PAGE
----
Diwakar, a struggling young poet, is disheartened by how quickly his wife Jamna (Sandhya, who was married to the director in real life) has slipped into her mundane domestic roles – looking after the house as well as his father and sister – and wants her to be more indulging of his fantasies. Disconsolate that she thinks it is shameless to dress up in colourful clothes, to do shringaar for her husband (“chhodo yeh vaahiyaat baatein!”), he starts daydreaming about Mohini, an enchantress with Jamna’s face but a markedly more playful attitude to romance, music and dance. (One might say that like Shantaram colouring his canvas in that opening sequence, Diwakar takes Jamna’s expressionless visage and projects his own desires on it.) “Mohini” becomes his muse and leads him to professional success as a court poet, but also ironically threatens his marriage, since Jamna becomes convinced he is in love with someone else.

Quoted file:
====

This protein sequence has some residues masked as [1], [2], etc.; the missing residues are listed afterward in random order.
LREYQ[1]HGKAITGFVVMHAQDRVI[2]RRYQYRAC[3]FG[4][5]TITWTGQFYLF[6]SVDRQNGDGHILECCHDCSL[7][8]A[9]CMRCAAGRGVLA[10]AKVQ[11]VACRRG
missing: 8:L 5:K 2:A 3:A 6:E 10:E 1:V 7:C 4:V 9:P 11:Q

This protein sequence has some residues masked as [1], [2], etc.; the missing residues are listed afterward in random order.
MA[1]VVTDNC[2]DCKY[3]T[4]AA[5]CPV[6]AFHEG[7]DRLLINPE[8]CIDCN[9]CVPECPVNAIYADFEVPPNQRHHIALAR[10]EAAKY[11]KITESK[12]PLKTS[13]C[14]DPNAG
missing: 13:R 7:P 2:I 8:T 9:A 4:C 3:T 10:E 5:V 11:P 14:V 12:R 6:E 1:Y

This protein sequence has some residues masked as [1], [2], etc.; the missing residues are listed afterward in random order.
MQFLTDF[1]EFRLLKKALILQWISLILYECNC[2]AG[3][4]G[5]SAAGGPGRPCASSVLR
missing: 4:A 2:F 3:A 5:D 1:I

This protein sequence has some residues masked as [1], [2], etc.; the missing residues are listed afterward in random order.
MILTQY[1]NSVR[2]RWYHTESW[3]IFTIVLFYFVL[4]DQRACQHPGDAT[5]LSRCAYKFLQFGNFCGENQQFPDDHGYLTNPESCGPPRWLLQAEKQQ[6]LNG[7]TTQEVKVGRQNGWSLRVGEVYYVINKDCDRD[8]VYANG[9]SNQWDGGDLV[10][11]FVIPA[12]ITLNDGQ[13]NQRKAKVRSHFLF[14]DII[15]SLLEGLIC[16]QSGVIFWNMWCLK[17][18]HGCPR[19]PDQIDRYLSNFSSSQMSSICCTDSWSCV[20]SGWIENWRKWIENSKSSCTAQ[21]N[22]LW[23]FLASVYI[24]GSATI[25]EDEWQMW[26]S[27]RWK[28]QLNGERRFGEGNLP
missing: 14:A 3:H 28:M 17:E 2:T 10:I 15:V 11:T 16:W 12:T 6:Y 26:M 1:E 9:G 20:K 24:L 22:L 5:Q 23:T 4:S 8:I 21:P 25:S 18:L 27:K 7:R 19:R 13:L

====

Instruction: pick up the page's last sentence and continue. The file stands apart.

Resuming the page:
Consequently, there are some intriguing scenes about the nourishing (but also potentially harmful) power of fantasy. “Zara muskura do,” Diwakar tells the apparition-like Mohini: he “directs” her to dress up just so, to cock her head in a particular way (some of these early moments may remind you of the obsessed Scottie in Vertigo, giving similar instructions to Judy, fitting her to the image he carries in his head) and even imagines her dancing about in a shiny blue outfit while going about her work in the kitchen, where she uses the chulha like it is a musical instrument. (A woman who can be glamorous even while she cooks delicious food for the family! What more could a man want!) But one can also see the fragility of these daydreams and the consequences they might have for the family and for Diwakar’s work. Nor can one forget the old Diwakar in the film’s framing narrative, telling a British baker he needs to take some food back home for his ailing wife.